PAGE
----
Associate Principal Darren Simpson of the Seattle Civil Department officially announced his retirement after 16 years at the firm. Joining the DCI sailing club 6 years ago renewed his childhood interest in sailing. Last year, he and his wife embarked on a plan to sell their house, replace it with a sailboat, and lead an entirely new lifestyle. After a year of downsizing, the home was put on the market April 30th, and sold in three days. Ready or not, the two of them are making this dream a reality (faster than they ever expected). Darren’s last day in the office is May 15th.
Darren’s sense of adventure for new places started in his childhood days, and continued through his professional career. His father was in the US Marine Corps, so it was common for Darren to move from California to Washington, and then Alaska. While in high school, Darren took vocational classes to satisfy his natural interest in electronics, construction technology, rebuilding engines, and welding. He began his college career in Hawaii, but then transferred to Gonzaga University in Spokane. During summer breaks, Darren made extra money by remodeling houses and finding seasonal construction work. His first engineering job was in Alaska. Following four years of employment, he returned to school, pursuing graduate work at San Jose State University. He ultimately landed in Seattle 30 years ago.
His move to DCI Engineers was driven by the chance to lead the Seattle civil department. He brought his detailed proposal writing experience from his previous firm to establish a DCI style. He also tapped his valuable connection of clients and contractors who were familiar with his work ethic and aptitude for survey drafting and AutoCAD. Darren’s legacy at the firm can be seen from DCI’s high-profile civil engineering projects in Bellevue, such as the Washington Square Residential Tower, SoMa Towers, 989 Elements Apartment Tower, and Brio projects. When comparing his work experience at other engineering firms, he felt at DCI he was part of a bigger operation which required more responsibility and long-term vision.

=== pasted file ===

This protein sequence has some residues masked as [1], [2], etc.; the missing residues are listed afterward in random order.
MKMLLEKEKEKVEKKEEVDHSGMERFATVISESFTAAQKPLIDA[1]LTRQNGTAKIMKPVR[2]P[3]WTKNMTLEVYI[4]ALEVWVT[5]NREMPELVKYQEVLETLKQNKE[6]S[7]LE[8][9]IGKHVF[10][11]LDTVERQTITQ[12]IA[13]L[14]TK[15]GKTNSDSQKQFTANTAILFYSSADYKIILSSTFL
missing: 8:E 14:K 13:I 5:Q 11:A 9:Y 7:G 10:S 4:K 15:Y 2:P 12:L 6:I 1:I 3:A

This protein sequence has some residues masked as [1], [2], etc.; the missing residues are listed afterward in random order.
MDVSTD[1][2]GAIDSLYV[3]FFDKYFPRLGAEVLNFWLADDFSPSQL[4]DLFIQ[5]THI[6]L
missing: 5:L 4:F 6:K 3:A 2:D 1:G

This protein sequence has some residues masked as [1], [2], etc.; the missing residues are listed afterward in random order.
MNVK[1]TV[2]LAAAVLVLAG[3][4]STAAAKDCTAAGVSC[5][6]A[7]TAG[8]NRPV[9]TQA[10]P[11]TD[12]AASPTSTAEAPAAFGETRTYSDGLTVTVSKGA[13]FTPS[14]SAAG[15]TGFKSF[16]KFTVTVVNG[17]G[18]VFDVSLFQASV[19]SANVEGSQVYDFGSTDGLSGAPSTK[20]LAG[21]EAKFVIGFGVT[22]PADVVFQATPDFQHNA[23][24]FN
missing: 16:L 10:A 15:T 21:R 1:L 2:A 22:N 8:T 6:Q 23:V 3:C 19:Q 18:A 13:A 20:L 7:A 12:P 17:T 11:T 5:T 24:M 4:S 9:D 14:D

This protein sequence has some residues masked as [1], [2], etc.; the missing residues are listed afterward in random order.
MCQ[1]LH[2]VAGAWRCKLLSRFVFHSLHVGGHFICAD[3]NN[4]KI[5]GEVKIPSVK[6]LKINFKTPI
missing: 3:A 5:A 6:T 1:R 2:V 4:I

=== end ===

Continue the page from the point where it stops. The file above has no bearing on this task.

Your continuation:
“The projects at DCI were much larger and involved bigger budgets, especially the ones in Bellevue,” Darren said. “The large-scale jobs were more frequent here too.”
Satisfied with his career accomplishments, Darren is ready for a change of scenery again. He knows he is taking a huge risk by becoming a boat owner and living at marinas. The coronavirus pandemic hasn’t deterred him either. Keep in mind this is a guy who grew up fishing, trapping, and hunting in Sitka, Alaska. “I have all the tools to do this sailing thing and excel at it. I better do it now because I’m not getting any younger!”
Seattle Civil Team’s Next Step
Principal Damon Smith continues to oversee DCI’s entire civil engineering department. Associate Matthew Frisby will lead DCI’s civil department in Seattle. He will continue to work with Darren’s clients and manage projects already in progress. He has valuable knowledge about local jurisdictions and project coordination, plus a practical outlook on balancing workload. Project Manager Jarrett Grant will also continue to oversee many of the department’s projects as he settles into his new surroundings at DCI’s Denver office. The firm recently hired Amanda Lauck as a Project Engineer in Seattle. She has five years of experience and has adapted remarkably well to remote working from home. Matthew, Jarrett, Amanda, and Damon are immediately accessible to you regarding any Seattle civil project questions and future project plans.
About the Author
Rose Bechtold, Communications Specialist | Rose comes from a journalism and technical writing background. She is in her element while in research mode and naturally immerses herself in expert knowledge by interviewing staff members about new subjects. In her spare time, Rose practices plein-air sketching of buildings and random scenes around town.